Dine your way through downtown
What: Downtown Market Walk
When: 10 am Sat., Sep. 16
Where: Downtown Bellingham
Wednesday, September 13, 2017
I’ve always felt incredibly lucky to live within walking and biking distance of downtown Bellingham. It’s where I head when I go to work, bank, shake my booty, listen to array of music, check out original art, see live theater, shop for groceries, dine out and meet friends for cocktails or craft beer, and my life is richer because of it.
But even if the urban core of the City of Subdued Excitement wasn’t within view of my York neighborhood abode, I’d still make it a point to visit often. In fact, at the inaugural Downtown Market Walk taking place from 10am-2pm Sat., Sept. 16, I’m planning to approach the event as if I were a neophyte who wasn’t already aware of all the city center has to offer.
Because the seasonal stroll is tied in with Sustainable Connections’ Eat Local Month, the focus will most definitely be on food. At the free, self-guided tour, attendees will be able to explore Bellingham’s sustenance scene via samples, presentations, entertainment, education and beyond at grocers, markets and specialty food shops.
Those who begin their journey at the Community Food Co-op (1220 N. Forest St.) can expect a plethora of action both inside the store and out. In addition to samples from the likes of Ferndale Farmstead Cheese and Maniac Coffee Roasters, there will be live music on the loading dock by the Sweet Goodbyes and the JP Falcon Band, and a meet-and-greet with farmers from the Puget Sound Food Hub Cooperative—along with fresh-from-the-farm produce samples from the likes of Hopewell Farm, Cedarville Farm, Hedlin Farms, Boldly Grown Farm, and Bow Hill Blueberries.
But that’s far from all. The Co-op will also host WSU Master Gardeners and reps from Community First Gardens, who will be on hand to answer questions and share information about everything from composting to recycling. Kids can get in on the fun via face painting and a hands-on worm compost demo, and entertainment from members of the Bellingham Circus Guild, Clay Mazing the Vaudeville Cowboy, Harmony Lyrics Hula Hooping, and the one-man cabaret known as Strangely will spill into the sidewalks and continue at other participating locales.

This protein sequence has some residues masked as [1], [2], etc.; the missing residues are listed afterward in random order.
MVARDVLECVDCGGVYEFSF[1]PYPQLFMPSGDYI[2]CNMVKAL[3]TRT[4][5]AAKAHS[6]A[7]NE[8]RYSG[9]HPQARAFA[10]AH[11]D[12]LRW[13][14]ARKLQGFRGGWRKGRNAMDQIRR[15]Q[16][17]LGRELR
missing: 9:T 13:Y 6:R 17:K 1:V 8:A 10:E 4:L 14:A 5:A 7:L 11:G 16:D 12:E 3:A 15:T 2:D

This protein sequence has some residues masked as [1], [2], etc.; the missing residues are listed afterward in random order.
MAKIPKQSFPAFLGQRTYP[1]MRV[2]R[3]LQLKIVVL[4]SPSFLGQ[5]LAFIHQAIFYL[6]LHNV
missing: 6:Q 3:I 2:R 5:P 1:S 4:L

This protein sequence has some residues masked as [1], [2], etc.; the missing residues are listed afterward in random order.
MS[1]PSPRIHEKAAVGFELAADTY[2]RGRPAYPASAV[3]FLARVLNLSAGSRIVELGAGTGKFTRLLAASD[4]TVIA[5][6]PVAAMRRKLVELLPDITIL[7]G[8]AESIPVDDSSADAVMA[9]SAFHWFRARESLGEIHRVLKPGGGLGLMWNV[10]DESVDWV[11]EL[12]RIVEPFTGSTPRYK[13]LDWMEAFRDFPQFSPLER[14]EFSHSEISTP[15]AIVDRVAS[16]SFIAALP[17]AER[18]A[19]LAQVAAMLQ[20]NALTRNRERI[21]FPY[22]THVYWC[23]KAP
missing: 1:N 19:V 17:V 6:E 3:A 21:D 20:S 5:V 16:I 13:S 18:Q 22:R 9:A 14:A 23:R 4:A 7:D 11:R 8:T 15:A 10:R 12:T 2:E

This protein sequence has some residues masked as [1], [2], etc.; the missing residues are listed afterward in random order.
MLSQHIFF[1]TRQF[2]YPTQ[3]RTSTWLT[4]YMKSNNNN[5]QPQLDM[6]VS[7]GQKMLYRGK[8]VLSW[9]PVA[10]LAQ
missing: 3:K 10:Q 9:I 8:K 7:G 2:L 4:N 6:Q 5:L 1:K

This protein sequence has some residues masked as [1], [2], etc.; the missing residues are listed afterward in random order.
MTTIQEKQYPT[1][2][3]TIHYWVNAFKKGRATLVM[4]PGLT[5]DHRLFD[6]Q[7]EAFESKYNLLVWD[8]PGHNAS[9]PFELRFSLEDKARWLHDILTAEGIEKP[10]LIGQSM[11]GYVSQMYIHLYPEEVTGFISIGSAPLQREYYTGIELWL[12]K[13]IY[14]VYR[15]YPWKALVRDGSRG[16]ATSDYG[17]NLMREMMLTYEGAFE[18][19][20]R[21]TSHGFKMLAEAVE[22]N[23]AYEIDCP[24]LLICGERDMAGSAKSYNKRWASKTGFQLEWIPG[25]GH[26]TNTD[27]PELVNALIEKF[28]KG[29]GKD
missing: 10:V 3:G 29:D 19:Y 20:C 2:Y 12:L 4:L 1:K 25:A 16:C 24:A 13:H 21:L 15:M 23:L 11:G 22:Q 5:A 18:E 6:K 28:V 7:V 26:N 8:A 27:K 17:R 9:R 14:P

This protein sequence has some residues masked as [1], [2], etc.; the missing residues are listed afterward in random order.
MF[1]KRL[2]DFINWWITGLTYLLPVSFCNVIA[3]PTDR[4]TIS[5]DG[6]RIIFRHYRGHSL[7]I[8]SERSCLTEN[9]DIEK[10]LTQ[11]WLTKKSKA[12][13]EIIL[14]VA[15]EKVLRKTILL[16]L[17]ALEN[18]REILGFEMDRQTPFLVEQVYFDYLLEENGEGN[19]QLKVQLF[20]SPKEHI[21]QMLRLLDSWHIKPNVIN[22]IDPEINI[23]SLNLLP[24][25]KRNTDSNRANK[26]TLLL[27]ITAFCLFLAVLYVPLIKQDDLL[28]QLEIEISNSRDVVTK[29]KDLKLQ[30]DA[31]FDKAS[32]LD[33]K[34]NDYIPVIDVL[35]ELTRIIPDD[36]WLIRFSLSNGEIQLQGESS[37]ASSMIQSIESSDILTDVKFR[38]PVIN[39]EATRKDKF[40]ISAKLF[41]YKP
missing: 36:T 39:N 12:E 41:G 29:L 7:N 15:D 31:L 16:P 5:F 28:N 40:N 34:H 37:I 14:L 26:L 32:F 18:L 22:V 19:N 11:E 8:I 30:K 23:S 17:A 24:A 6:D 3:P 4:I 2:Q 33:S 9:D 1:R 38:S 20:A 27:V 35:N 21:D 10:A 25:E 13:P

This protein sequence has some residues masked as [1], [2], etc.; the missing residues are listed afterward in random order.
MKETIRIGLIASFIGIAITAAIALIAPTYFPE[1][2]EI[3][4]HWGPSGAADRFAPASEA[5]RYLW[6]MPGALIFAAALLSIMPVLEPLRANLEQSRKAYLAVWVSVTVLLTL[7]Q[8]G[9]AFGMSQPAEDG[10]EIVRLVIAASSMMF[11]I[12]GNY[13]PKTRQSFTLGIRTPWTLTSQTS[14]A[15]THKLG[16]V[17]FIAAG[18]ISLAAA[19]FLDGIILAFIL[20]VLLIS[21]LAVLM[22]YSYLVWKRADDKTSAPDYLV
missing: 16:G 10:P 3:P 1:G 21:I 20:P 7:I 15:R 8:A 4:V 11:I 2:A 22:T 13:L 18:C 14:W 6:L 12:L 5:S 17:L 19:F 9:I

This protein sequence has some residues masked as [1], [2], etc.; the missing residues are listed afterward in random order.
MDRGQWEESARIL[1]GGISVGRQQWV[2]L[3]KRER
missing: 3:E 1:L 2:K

The next logical stop for the traveling minstrels will likely be the Bellingham Farmers Market, which takes place every weekend from the beginning of April through late December at the Depot Market Square (1100 Railroad Ave.). If learning about local agriculture and celebrating community are of interest, don’t miss the chance to stock up on Whatcom and Skagit County-grown produce and chat with the land-lovers who rise before dawn every Saturday to help the masses with their meal plans.
From there, your choices are many. Perhaps you’d like to learn more about how the preservative- and additive-free orbs are produced at the Bagelry (1319 Railroad Ave.), where you can snack on samples and find out about the longtime eatery’s traditional New York-style methods. At Great Harvest Bread Co. (305 E. Magnolia St.), delicious bites of whole grain breads like Honey Whole Wheat and Dakota Seed will help you understand why the locally owned bakery has been stone-milling grain and scratch baking bread and sweets for 38 years.
After carb-loading, help the Black Drop Coffeehouse (300 W. Champion St.) celebrate 15 years of serving locally roasted specialty coffee, or pick up a fresh cup of joe at Handshake Coffee (on Railroad Trail, near the Hub Bike Shop), a mobile coffee enterprise with a mission to improve the social environment wherever it is.
Beverages that go above and beyond can also be found at stops at Culture Cafe at Kombucha Town (210 Chestnut St.), Saku Tea Bar (833 N. State St.), Seifert & Jones Wine Merchants (19 Prospect St.), Opera Pastry & Coffee Shop (1206 Cornwall Ave.), and Woods Coffee (1135 Railroad Ave., and 10 Prospect St.).
At Old World Deli (1228 N. State St.), visitors can catch their breath and peruse the award-winning eatery and shop’s house-cured meats, house-made sausages, specialty foods like pastas, olive oils, salts, drinking vinegars, and a selection of wines.
Because the Downtown Market Walk is an egalitarian event, you might want to end your tasty travels with a visit to another grocery store: Terra Organic & Natural, which can be found inside the Bellingham Public Market (1530 Cornwall Ave.). While tasting the organic wonders they have to offer, feel free to visit the other local businesses contained within the expansive space, such as Electric Beet Juice Co, Ambo Ethiopian Cuisine, Makizushi, Wild Whisper Café, Living Earth Herbs, Film is Truth, and Mt. Baker Books.
It’s one-stop shopping at its best, and is worth a layover—whether you’re a longtime local or a first-time visitor.
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